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Whether you own a home or dream of buying your first one soon, you’ve spent plenty of time getting to know different kinds of houses. That’s why we’re covering some of the most popular home styles in America.
There are many architectural styles available to potential buyers that all offer something different. One of the most traditional homes you’ll find is the split-level design, which is popular with buyers of all ages.
If you aren’t familiar with this kind of home, read on to learn more about the style so you’ll never have to ask yourself what a split-level house is again.
- What is a Split Level House?
- Why Split-Level Homes Became Popular
- Where Are They Most Common?
- Why People Love Split-Level Homes
- Why They Fell Out of Fashion
Defining the Split Level House
Essentially, a split-level home has staggered floors. You can head up, you can head down, but the levels don’t overlap each other in a perfect stack.
Many split-level homes are three levels, often with a finished lower floor. When you walk in the door, you’re already on the main level — which is attractive to homeowners who love strolling right into their living space. You can also access the staircase to the lower level from here.
Then, there’s the split foyer-style. When you enter the front door of one of these two-story homes, you’re typically facing a front entryway with half-flights of stairs going down the bottom floor or up to the main level.
Why Split-Level Homes Became Popular
The split-level house originates from the mid-century modern movement. In the 1950s, homeownership was booming and suburbs were growing quickly. As more populated areas began to fill up, a home style that made better usage of square footage was required.
Enter split-levels. They featured a built-in garage and a similar design to the popular ranch house — but added two half flights of stairs up to the second floor and down to the garage.
Popularity remained through the 1970s. Extra yard space, room for expansion and convenience were huge advantages. Plus, homeowners could have private offices and dens on split floors — you could just send the kids downstairs and easily sequester yourself on a different floor.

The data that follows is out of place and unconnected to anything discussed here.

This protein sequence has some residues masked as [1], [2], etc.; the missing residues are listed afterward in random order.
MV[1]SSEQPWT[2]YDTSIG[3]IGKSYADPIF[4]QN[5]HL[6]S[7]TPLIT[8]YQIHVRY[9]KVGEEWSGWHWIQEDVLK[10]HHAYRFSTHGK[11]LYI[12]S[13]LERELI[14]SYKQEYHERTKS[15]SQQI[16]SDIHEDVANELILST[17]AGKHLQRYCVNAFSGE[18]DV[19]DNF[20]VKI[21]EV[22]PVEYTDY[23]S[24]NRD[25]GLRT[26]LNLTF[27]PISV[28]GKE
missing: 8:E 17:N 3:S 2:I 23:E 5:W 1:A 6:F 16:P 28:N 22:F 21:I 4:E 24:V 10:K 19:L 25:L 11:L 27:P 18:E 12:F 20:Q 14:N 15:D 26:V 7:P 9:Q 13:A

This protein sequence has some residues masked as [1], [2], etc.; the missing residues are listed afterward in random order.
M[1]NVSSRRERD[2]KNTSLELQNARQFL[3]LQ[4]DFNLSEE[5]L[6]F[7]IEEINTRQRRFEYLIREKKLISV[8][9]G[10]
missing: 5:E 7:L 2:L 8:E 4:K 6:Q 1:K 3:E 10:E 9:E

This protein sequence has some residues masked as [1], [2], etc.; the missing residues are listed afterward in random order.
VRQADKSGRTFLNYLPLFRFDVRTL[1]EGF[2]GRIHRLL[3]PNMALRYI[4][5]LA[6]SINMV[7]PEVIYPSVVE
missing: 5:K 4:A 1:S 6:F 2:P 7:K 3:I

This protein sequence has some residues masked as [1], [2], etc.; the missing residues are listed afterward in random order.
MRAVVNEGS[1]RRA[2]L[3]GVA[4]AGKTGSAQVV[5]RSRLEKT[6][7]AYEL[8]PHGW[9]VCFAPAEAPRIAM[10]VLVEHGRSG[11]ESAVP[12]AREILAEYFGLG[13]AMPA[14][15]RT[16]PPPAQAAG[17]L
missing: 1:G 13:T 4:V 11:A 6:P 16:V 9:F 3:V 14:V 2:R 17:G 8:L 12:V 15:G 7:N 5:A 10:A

Where Are They Most Common?
Want to find a split-level house? Look for mountainous areas or relocate to the North or Northeastern states to see neighborhoods lined with homes in this architectural style.
If you’re looking to buy a home in the South or Southeastern United States, you’re not likely to find the split-level design. Builders typically place the garage underneath half of the house, so it requires a hilly environment.
Some more modern homes may pay homage to the split-level homes of the 1950s-80s by placing a second floor over the garage. Still, that requires a full set of stairs and not two half flights, so it wouldn’t count as an original split-level design.
Why People Love Split-Level Homes
There are a few reasons why people fell in love with split-level homes and continue to buy them today. First, there’s the space maximization factor.
More bedrooms, private spaces and a garage could easily be integrated into one home. Today, it’s still attractive to find a lot of house on a less expansive plot of land.
The half flights of stairs are also appealing. Full flights are more challenging to navigate as you age, so half flights make it possible to get a few more years out of your home.
Why They Fell Out of Fashion
Given time, anything can become routine and old. As the decades passed, people grew tired of seeing split-level houses at the end of every driveway. The exteriors, either covered in brick, stone, wood or any combination of the three, turned people away on curb appeal alone.
People also started to fall out of love with the shorter stairwells. They began to prefer a one-story house where everything was within an easy walking distance.
Split-level homes are also much older, which presents structural and maintenance challenges to any new homeowners. Although they were highly in demand through the 1980s, they accounted for less than one percent of all new construction in the U.S by 2009.
The youngest split-level homes you could tour will probably have a 20 to 30-year history, unless home building trends start changing more quickly.
The Pros and Cons of Split Level Houses
Now that you know more about this architectural style and what to expect, see one for yourself. You may find that you love the concept when you view it in person.
They’ve housed families for generations and could be what you need in your future home.